The history of racial integration in public schools, and what happened after the buses stopped rolling.

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Why Are Schools Still Segregated? The Broken Promise of Brown v. Board of Education

Editor: Ben Howard
Update Producers: Sandra McDaniel and Sianne Garlick
Update Editor: Brian Kamerzel

In the late 1960s and early 1970s, mandatory busing to create racial balance in public schools was a hot debate, particularly across the South. At the center of the discussion was Charlotte, N.C., where a long fight over busing landed before the U.S. Supreme Court. The court ruled in 1971 that federal courts could impose a host of remedies, including busing, to accomplish school integration in Charlotte. That decision opened the door to mandatory busing in districts across the country.

Busing seemed a logical way to implement the long overdue promise of school desegregation envisioned by the Supreme Court in its ruling in Brown v. Board of Education more than 15 years earlier. But implementation turned out to be unexpectedly complicated.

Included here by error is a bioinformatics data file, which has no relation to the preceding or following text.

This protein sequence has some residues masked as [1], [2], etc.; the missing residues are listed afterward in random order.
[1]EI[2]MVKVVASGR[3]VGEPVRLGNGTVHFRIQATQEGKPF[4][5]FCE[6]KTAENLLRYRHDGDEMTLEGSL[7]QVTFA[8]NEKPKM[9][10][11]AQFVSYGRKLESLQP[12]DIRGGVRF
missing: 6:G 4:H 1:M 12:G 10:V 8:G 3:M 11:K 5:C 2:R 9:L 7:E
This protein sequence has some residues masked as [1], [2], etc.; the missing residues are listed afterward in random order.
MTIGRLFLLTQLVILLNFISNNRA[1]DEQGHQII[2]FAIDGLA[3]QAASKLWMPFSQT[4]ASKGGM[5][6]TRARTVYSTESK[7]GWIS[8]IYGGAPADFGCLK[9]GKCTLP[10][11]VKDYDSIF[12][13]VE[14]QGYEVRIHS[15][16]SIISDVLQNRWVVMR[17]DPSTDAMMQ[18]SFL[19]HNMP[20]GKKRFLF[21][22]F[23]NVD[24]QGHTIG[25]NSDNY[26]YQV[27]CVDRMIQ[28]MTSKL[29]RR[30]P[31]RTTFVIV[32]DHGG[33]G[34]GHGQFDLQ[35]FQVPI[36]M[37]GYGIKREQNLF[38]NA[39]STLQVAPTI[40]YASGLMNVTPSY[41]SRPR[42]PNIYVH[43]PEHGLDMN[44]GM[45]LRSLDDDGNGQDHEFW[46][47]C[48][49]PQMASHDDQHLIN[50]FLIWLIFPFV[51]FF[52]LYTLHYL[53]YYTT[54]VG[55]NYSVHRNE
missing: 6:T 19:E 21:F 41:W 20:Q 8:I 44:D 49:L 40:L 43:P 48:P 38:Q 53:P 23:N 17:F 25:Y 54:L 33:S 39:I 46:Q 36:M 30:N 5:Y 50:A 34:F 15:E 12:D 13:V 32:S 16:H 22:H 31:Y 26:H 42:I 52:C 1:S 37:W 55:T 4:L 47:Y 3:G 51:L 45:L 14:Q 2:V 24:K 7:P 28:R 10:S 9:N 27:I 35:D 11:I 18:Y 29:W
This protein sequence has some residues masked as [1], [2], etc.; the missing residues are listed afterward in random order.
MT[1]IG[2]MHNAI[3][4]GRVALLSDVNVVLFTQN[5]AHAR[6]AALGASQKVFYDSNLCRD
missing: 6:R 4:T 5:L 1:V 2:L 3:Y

Some people feared integration; others worried what might happen to children who were bused far from home. Many Black families wanted to prioritize gaining access to long-denied educational resources — money, teachers, books and facilities — rather than seats next to white students in schools far across town.

The issue roiled Charlotte. There were bomb threats and vandalism at schools on opening day. Some parents, most of them white, kept their children at home. But over time, mandatory busing began to succeed. Students worked things out in classrooms and on playing fields. Charlotte became an emblem of the possibilities of integration.

That is not where the story of busing ended, however. A series of Supreme Court decisions in the 1990s led to hundreds of desegregation orders and plans being dismantled across the country. As this updated Retro Report shows, the struggle for equality in education is far from over.

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School Integration’s ComebackThe Atlantic
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